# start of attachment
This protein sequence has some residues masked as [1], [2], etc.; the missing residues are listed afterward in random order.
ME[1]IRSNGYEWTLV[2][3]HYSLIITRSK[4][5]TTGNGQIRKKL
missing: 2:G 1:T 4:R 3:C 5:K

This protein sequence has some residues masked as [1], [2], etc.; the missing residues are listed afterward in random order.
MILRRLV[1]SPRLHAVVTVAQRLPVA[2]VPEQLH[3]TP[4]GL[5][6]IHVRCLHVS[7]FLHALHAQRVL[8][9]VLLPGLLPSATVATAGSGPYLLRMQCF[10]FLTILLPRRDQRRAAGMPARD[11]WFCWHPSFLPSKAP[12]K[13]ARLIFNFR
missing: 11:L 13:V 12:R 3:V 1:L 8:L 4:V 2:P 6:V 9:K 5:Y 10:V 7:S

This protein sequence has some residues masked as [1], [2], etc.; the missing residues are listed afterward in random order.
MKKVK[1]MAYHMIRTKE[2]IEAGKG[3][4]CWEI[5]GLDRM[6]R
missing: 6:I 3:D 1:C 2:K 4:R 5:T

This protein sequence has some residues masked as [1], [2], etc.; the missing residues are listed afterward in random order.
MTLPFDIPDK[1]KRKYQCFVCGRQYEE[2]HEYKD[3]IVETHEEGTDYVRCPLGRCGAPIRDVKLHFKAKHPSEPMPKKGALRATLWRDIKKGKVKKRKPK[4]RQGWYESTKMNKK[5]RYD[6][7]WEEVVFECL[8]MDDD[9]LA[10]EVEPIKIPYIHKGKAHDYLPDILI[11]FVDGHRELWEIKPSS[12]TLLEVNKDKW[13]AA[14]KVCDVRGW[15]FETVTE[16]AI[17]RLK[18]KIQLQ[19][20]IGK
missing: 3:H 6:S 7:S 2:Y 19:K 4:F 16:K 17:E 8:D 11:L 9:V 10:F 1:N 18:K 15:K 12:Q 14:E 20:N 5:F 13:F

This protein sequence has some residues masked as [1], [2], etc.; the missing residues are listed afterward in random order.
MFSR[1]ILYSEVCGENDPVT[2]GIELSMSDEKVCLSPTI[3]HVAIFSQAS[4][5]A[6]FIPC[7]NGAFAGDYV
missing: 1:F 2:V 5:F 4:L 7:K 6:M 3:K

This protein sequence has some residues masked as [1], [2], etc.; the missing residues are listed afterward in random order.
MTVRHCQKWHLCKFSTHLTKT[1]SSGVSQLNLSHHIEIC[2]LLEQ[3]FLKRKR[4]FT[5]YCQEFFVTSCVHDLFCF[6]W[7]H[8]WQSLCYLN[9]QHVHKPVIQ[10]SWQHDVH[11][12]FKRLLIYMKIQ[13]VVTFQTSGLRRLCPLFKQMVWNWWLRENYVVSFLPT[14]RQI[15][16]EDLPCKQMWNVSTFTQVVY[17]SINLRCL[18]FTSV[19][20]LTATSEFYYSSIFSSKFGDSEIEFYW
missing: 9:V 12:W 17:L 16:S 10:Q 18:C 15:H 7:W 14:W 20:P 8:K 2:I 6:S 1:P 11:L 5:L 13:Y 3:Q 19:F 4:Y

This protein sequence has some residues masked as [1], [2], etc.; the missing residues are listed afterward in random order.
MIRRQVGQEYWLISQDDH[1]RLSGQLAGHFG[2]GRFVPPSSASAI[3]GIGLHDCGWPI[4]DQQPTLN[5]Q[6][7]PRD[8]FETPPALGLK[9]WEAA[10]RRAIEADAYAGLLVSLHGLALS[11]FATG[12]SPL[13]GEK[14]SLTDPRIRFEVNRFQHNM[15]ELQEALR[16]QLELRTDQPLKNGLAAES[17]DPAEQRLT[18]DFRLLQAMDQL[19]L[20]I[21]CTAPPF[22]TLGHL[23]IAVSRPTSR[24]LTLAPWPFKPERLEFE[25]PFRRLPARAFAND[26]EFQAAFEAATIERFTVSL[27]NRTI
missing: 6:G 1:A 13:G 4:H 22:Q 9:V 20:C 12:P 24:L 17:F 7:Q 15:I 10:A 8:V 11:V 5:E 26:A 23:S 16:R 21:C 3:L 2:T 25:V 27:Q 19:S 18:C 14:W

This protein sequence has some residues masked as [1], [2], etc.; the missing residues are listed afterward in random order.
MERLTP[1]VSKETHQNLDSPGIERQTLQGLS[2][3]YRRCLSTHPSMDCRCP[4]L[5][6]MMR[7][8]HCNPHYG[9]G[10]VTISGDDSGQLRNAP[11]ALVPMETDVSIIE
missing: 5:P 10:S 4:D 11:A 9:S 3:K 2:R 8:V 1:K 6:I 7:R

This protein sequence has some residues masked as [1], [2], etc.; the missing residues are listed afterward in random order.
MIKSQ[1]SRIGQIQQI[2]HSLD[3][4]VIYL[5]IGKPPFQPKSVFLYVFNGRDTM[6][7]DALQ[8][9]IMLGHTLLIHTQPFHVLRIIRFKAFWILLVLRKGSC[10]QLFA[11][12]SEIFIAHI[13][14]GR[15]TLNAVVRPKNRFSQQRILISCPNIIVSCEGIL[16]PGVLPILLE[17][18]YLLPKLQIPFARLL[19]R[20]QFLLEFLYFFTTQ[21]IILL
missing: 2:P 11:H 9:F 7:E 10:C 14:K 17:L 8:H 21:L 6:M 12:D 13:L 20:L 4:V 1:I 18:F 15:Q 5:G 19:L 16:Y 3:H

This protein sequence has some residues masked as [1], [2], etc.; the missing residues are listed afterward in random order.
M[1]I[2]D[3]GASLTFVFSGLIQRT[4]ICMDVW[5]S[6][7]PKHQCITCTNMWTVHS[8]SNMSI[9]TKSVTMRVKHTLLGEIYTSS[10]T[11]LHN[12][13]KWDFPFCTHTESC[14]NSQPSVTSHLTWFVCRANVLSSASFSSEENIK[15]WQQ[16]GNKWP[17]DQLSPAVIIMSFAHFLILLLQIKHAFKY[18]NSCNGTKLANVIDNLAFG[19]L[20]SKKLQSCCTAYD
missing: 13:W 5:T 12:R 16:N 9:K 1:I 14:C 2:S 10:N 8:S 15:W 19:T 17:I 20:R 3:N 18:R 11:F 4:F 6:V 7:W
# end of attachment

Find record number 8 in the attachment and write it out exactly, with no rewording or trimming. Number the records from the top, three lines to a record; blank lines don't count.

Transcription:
This protein sequence has some residues masked as [1], [2], etc.; the missing residues are listed afterward in random order.
MERLTP[1]VSKETHQNLDSPGIERQTLQGLS[2][3]YRRCLSTHPSMDCRCP[4]L[5][6]MMR[7][8]HCNPHYG[9]G[10]VTISGDDSGQLRNAP[11]ALVPMETDVSIIE
missing: 5:P 10:S 4:D 11:A 9:S 3:K 2:R 8:V 1:K 6:I 7:R